Actor Kasthuri never imagined that there would be an overwhelming outpouring of love and affection from across India for a photo shoot she did top - nude with her baby for a motherhood project by American photographer Jade Beall three years ago.
The series of photographs show Kasturi cuddling and breast-feeding her baby (TNM has used only two pictures from the collection).
But the actress was however taken by surprise by the manner in which the photographs went viral.
Kasthuri has acted in many popular Tamil and Malayalam movies and continues to pursue film and theatre as she shuttles between Tennessee and Chennai.
Three years ago, Kasthuri posed for Jade Beall’s 'A Beautiful Body Project: The Bodies of Mothers'.
With stretch marks, sagging breasts, lack of sleep, the pain of breast-feeding, a temporarily non-existent social life, it is not easy to ignore how society looks at you. On the one hand, it glorifies the fact that you are a mother, but stops seeing you as an individual; on the other, it shames you for what that very glorification has done to your body after having a child. The project that captured pictures of scores of women, intended to bring the beauty of a woman’s body post childbirth.
Kasthuri told The News Minute that she was amazed at all the love and positive reactions that were pouring in. But the actor was unhappy that the copyrighted pictures were republished without permission. Several publications and websites used the photos that are under her joint copyright without seeking her permission and the actor has now sent legal notices to around 20 such publications.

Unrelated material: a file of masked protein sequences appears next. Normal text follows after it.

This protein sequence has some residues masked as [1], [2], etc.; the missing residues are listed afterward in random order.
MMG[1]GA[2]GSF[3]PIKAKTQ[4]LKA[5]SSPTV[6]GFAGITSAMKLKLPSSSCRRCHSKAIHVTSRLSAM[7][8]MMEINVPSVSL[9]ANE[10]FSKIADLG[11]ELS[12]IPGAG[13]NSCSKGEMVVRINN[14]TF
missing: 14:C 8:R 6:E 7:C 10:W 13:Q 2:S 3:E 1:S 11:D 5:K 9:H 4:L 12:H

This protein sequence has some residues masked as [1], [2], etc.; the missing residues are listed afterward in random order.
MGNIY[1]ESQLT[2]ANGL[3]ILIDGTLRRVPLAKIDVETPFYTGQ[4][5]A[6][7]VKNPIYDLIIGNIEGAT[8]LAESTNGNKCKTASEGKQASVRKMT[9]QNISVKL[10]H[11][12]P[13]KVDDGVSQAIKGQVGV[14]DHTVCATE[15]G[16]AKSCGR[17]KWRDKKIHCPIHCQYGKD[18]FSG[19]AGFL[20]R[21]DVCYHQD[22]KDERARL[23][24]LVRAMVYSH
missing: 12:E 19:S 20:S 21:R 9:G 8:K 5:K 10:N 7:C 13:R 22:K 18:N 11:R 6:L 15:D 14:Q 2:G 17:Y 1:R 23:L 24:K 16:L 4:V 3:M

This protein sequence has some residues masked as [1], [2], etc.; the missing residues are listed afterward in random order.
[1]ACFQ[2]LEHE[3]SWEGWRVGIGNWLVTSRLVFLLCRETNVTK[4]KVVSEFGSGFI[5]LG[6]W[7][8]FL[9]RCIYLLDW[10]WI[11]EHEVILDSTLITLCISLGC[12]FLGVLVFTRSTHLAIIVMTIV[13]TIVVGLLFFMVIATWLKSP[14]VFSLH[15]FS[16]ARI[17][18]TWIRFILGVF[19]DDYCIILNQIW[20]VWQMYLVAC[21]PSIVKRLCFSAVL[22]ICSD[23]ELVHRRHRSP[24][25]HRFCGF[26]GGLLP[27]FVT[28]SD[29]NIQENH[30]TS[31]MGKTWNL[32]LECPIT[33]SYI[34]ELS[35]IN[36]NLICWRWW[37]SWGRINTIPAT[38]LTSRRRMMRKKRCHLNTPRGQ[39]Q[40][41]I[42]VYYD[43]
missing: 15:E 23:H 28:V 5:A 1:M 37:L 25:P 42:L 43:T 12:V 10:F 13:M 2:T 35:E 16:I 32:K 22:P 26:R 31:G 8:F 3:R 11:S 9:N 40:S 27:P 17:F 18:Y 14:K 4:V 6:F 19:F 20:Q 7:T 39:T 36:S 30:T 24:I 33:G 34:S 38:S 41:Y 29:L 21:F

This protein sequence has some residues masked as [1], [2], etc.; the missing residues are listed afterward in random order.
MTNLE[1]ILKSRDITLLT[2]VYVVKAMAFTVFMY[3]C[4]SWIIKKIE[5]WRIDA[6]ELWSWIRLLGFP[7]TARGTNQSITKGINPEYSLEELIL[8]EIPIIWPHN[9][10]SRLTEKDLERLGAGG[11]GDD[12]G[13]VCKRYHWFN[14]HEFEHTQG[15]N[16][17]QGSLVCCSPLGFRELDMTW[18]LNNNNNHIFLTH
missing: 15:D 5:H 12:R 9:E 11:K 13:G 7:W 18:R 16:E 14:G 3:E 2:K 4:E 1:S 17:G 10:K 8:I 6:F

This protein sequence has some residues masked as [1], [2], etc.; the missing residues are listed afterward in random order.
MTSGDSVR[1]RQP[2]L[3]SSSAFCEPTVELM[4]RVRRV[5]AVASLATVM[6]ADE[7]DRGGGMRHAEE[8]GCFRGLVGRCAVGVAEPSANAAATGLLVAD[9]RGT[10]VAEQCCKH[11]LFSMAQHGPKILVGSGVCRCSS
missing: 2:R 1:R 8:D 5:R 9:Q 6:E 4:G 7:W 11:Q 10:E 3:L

Kasthuri’s photos were published by Beall on her Facebook page, the last one in May 2015. But suddenly, someone seems to have recognised the actress, and the pictures soon went viral.
She told The News Minute, “I was surprised that it got so much attention yesterday. Motherhood is divine, and it’s truly awesome that most people get it.”
She was also unhappy that her personal and family details had been reported wrongly by “Wikipedia trolling journos”
Asked whether she thought that India is ready for a project that photographs women’s bodies without objectifying them, Kasthuri replied, “Even Indian deities are nude. To this day, our saints are half naked, monks are naked. So that’s a reminder of our past tradition. But the wheel has turned too far. It will take time. Also, In India, there is not a big need for body image introspections I think.”
Beall’s project was all about taking the socially imposed ‘ugliness’ on the body of a woman who has had a child.
In most cultures, including in India, motherhood is glorified. But despite the glorification, motherhood brings ‘ugliness’ for women, whose identity as a gender, is socially defined more by their appearance and their ability to have children than anything else.
Beall’s journey photographing the bodies of women who had had children began after she had her own child. Writing for The Guardian, she says that she “dragged herself” to her studio and took some self-portraits when she was “totally scarred and suffering from post-partum depression”. Soon, women began contacting her to take photographs of their “ruined” bodies.
(The News Minute has obtained permission from Kasthuri to publish these images.)